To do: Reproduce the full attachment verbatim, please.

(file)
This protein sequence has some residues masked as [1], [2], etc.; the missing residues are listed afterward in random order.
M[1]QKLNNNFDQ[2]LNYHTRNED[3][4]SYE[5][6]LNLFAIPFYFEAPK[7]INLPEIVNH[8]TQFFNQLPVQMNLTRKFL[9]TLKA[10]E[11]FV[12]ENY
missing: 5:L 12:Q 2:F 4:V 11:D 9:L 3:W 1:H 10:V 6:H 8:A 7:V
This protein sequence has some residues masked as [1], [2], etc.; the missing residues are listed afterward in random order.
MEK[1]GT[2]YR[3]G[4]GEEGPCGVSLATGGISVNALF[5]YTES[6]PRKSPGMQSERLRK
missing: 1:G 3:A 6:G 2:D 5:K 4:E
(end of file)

This protein sequence has some residues masked as [1], [2], etc.; the missing residues are listed afterward in random order.
M[1]QKLNNNFDQ[2]LNYHTRNED[3][4]SYE[5][6]LNLFAIPFYFEAPK[7]INLPEIVNH[8]TQFFNQLPVQMNLTRKFL[9]TLKA[10]E[11]FV[12]ENY
missing: 5:L 12:Q 2:F 4:V 11:D 9:L 3:W 1:H 10:V 6:H 8:A 7:V
This protein sequence has some residues masked as [1], [2], etc.; the missing residues are listed afterward in random order.
MEK[1]GT[2]YR[3]G[4]GEEGPCGVSLATGGISVNALF[5]YTES[6]PRKSPGMQSERLRK
missing: 1:G 3:A 6:G 2:D 5:K 4:E